For the Cymbeline Suite, Beaumont is again the comparison, This is another fairy tale, this time from Shakespeare, so again diaphanous textures are a good idea, but Conlon’s dream-like leisureliness isn’t inappropriate – the plot does, after all involve potions that numb the senses! This allows Conlon to dwell on the rococo that has for so long dominated Zemlinsky’s image. But the composer is no “lesser Wagner”, as Frühlingsbegräbnis demonstrates. This piece is contemporary with Hugo Wolf’s ventures into the genre. Where Conlon does score well is in these early pieces, before Zemlinsky’s style takes on a more complex edge. Thus Tanzpoem waltzes along gracefully, culminating in a coda that’s pure Hollywood. 

This release is a 3 CD set reissue of previously released recordings. Anyone familiar with Zemlinsky will already have the originals, while new listeners are advised to seek out alternatives. It’s priced very low, which should appeal to those wanting a complete set of Zemlinsky recordings, since Conlon is, after all, important to the genre. Others might want to spend a bit more and get other recordings: in the long term what makes something cheap isn’t the initial price but how much high value listening you get.

-- Anne Ozorio, MusicWeb International

More reviews:
http://www.musicweb-international.com/classrev/2009/Aug09/Zemlinsky_5094562.htm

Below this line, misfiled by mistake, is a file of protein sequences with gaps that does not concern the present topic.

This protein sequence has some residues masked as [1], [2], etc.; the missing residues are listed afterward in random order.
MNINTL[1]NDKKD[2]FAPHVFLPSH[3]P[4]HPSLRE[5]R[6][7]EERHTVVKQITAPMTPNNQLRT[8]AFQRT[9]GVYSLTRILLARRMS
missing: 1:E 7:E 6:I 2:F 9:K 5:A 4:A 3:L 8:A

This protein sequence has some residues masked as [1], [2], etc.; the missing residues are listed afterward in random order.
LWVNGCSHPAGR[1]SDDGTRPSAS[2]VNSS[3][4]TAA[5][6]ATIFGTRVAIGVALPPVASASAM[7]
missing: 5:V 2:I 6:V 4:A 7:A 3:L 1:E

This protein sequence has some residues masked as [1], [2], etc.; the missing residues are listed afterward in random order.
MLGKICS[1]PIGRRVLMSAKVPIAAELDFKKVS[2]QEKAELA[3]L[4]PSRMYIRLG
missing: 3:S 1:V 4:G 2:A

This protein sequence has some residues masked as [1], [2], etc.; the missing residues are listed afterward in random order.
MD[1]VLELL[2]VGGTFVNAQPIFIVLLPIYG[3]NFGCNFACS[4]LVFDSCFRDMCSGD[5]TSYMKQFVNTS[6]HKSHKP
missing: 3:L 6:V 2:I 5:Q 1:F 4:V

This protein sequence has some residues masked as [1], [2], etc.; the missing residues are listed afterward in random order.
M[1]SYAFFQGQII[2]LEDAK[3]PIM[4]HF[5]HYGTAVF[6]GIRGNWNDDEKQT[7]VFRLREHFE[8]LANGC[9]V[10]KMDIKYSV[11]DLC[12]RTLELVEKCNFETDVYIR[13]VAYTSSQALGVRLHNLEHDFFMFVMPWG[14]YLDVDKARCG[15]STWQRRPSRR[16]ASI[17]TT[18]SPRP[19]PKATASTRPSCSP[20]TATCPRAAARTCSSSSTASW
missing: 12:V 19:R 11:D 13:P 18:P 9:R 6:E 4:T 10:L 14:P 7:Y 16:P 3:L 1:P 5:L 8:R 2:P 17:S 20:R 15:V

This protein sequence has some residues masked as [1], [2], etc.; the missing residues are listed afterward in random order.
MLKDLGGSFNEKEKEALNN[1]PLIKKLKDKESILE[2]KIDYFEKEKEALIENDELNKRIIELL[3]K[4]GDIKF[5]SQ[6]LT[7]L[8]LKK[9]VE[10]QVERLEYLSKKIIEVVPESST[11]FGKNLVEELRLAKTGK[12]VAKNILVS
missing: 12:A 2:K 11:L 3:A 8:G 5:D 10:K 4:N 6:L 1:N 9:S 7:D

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Alexander Zemlinsky (October 14, 1871, Vienna – March 15, 1942, Larchmont, New York) was an Austrian composer, conductor, and teacher. Zemlinsky's best-known work is the Lyric Symphony, which Zemlinsky compared in a letter to his publisher to Mahler's Das Lied von der Erde. As a conductor, Zemlinsky was admired by, among others, Kurt Weill and Stravinsky. As a teacher, his pupils included Erich Wolfgang Korngold, Hans Krása and Karl Weigl.
http://en.wikipedia.org/wiki/Alexander_von_Zemlinsky

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James Conlon (born March 18, 1950) is an American conductor of opera, and symphonic and choral works. He is Music Director of Los Angeles Opera, Ravinia Festival, summer home of the Chicago Symphony Orchestra, and Cincinnati May Festival. A champion of the works of Alexander Zemlinsky, he has made nine recordings of the composer's operas and orchestral works with the Gürzenich Orchestra-Cologne Philharmonic for EMI.
https://en.wikipedia.org/wiki/James_Conlon
http://www.jamesconlon.com/